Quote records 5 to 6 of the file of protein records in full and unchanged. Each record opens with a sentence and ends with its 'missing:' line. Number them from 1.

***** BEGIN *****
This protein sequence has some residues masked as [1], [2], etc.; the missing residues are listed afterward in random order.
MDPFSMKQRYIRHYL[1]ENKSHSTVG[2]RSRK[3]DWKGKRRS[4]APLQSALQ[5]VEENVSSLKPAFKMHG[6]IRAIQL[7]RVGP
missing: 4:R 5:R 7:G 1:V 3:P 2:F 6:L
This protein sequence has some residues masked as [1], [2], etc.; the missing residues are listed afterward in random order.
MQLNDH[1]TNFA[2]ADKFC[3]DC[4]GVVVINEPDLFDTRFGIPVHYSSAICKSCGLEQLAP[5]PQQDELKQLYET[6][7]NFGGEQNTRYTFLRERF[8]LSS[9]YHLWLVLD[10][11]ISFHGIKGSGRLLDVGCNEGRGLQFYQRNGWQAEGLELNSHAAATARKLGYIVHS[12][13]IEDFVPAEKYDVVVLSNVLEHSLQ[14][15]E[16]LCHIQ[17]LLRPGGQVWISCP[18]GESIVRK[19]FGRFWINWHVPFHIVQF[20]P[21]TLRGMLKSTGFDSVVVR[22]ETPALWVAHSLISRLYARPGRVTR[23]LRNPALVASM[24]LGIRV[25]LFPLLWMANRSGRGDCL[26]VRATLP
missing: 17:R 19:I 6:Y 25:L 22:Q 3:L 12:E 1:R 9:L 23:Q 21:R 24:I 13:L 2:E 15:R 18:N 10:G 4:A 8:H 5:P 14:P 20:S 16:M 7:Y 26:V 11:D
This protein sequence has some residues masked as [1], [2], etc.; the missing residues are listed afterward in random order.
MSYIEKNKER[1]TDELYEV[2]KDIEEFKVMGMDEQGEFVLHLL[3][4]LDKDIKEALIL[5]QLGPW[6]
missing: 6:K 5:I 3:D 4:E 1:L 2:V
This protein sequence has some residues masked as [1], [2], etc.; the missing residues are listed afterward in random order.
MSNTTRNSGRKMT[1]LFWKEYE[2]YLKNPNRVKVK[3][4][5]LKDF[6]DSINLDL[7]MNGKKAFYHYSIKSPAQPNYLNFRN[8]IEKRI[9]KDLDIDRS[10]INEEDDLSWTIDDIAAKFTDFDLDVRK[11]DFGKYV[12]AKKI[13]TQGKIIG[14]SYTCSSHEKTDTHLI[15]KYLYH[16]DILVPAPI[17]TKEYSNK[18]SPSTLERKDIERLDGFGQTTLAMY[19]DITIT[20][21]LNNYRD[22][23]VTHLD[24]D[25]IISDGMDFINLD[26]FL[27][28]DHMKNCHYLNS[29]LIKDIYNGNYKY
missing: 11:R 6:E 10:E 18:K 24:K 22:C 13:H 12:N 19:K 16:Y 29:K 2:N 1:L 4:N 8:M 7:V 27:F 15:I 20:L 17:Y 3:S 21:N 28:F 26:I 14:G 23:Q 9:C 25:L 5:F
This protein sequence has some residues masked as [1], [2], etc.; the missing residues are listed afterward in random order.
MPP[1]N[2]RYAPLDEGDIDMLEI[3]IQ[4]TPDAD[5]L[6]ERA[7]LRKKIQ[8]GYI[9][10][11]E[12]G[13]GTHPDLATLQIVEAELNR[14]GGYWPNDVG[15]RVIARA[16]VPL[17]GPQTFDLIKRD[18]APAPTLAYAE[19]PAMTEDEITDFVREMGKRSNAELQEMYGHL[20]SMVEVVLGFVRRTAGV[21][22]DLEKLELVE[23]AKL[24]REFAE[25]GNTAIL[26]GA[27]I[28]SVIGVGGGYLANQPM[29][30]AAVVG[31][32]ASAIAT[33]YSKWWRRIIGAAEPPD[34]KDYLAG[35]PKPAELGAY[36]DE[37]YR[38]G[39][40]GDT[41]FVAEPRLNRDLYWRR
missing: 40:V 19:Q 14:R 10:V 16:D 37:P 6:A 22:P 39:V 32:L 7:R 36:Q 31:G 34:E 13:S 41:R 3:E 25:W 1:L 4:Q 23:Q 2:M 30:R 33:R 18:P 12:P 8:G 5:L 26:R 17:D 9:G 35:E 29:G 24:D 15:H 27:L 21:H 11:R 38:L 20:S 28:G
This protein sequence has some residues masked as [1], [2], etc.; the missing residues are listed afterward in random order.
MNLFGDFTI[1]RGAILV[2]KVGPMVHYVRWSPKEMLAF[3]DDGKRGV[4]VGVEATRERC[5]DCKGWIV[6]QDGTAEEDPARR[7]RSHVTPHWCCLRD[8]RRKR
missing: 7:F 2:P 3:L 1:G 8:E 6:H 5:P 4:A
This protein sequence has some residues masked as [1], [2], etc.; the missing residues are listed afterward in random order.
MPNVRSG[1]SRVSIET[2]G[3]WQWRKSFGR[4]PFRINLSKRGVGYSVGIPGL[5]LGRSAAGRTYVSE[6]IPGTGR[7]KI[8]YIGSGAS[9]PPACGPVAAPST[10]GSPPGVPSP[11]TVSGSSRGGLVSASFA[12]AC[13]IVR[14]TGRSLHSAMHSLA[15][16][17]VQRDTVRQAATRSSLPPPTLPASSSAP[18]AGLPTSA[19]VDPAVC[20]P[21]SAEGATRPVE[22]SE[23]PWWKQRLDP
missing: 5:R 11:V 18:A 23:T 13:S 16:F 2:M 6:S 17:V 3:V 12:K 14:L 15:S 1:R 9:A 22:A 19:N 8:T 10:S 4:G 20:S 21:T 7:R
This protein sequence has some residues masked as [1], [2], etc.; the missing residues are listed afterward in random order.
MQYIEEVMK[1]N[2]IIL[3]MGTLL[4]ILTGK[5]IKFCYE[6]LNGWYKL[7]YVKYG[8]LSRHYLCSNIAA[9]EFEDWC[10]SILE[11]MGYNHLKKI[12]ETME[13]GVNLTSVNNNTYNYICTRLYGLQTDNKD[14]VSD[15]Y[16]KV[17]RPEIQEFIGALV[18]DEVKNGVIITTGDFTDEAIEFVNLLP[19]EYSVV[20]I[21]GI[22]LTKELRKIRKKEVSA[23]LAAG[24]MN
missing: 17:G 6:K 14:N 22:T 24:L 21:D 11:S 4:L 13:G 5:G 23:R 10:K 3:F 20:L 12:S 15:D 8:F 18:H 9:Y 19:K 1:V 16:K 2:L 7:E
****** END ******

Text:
This protein sequence has some residues masked as [1], [2], etc.; the missing residues are listed afterward in random order.
MPP[1]N[2]RYAPLDEGDIDMLEI[3]IQ[4]TPDAD[5]L[6]ERA[7]LRKKIQ[8]GYI[9][10][11]E[12]G[13]GTHPDLATLQIVEAELNR[14]GGYWPNDVG[15]RVIARA[16]VPL[17]GPQTFDLIKRD[18]APAPTLAYAE[19]PAMTEDEITDFVREMGKRSNAELQEMYGHL[20]SMVEVVLGFVRRTAGV[21][22]DLEKLELVE[23]AKL[24]REFAE[25]GNTAIL[26]GA[27]I[28]SVIGVGGGYLANQPM[29][30]AAVVG[31][32]ASAIAT[33]YSKWWRRIIGAAEPPD[34]KDYLAG[35]PKPAELGAY[36]DE[37]YR[38]G[39][40]GDT[41]FVAEPRLNRDLYWRR
missing: 40:V 19:Q 14:R 10:V 16:D 37:P 6:A 22:P 39:V 32:L 7:R 36:Q 31:G 34:E 13:S 41:R 3:E 25:W 1:L 4:Q 23:Q 2:M 30:R 33:R 18:P 12:P 8:G 5:L 26:R 17:D 9:G 35:E 29:G 24:D 15:H 27:L 21:H 11:R 38:L 20:S 28:G
This protein sequence has some residues masked as [1], [2], etc.; the missing residues are listed afterward in random order.
MNLFGDFTI[1]RGAILV[2]KVGPMVHYVRWSPKEMLAF[3]DDGKRGV[4]VGVEATRERC[5]DCKGWIV[6]QDGTAEEDPARR[7]RSHVTPHWCCLRD[8]RRKR
missing: 7:F 2:P 3:L 1:G 8:E 6:H 5:P 4:A